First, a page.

Leadership Thought #316 – Manage Your Fear

More to Fear Than Fear Itself: Online Threats and What You Can Do About  Them - CPO Magazine

We must learn to better manage our fear.  However, you cannot blame people for being afraid.  Just about every commercial and news program taps into these fears on a daily basis.   When you scare people by tapping into their fears, it is easy to manipulate them. I just heard a radio commercial where the financial advisor was warning of a financial Armageddon in the next 12 months.  What nonsense.  I simply changed the channel in disgust.

There was a time in the history of the human race where being afraid on a daily basis was understandable.  Our survival literally depended upon it.   As a result, our brain is hardwired to be responsive to perceived threats.  However, it has been thousands of years since our daily lives were threatened in this manner and most of the fears we confront these days are self-imposed and non-lethal.

The first step in any recovery process is self-awareness.  Is the amount of fear or anger (which is typically the other side of fear) you are dealing with on regular basis manageable or not.  Is it adversely affecting your life in any way?  If so, how?  Try to imagine what your life would be like without these fears.  Next, try to identify what is triggering these fears.  Are there certain stimuli such as specific social situations, individual personality types or media programming which activate these fears.  Is it possible to avoid these situations or at least put them in proper context?  If not, how can you grow as a person and gain the skills necessary to adapt when these things happen?  Finally, ask yourself how reasonable and realistic these fears are given the current situation.  Are your concerns proportionate the actual expected outcome?  What is the likelihood (most often very small if at all) of a worst case scenario and what would you do should this happen?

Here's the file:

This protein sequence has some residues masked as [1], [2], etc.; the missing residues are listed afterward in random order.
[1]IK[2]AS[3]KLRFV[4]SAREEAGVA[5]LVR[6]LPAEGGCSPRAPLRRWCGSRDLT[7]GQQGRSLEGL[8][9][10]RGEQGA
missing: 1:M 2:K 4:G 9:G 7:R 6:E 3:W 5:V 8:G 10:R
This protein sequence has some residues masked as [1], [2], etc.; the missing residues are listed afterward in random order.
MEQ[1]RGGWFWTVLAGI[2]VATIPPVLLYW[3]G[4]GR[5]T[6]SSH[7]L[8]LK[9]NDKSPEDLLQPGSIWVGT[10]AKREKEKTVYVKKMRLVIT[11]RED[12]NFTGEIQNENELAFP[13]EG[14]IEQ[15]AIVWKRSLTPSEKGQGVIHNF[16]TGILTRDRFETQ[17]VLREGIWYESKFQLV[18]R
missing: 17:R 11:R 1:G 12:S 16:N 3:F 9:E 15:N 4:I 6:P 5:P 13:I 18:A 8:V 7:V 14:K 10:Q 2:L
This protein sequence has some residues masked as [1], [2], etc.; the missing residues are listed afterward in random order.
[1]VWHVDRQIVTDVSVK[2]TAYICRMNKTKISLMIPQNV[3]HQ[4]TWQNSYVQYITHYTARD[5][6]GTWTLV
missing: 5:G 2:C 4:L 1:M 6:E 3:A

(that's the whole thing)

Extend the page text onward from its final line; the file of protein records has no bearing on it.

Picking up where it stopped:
Don’t let fear or anger rule your life.  Don’t let others use fear as a tool to manipulate you.  I realize the journey may not be an easy one for some of you and could involve some major therapeutic work on your part, but it will be worth it.  Most of your fears will never happen and if they do, the consequences will be much less severe than you think.   Live your life courageously and don’t avoid taking risks.  There is definitely some truth to the statement, “What doesn’t kill me, only makes me stronger.”  In life, bravery and a commitment to personal growth and development is always rewarded.

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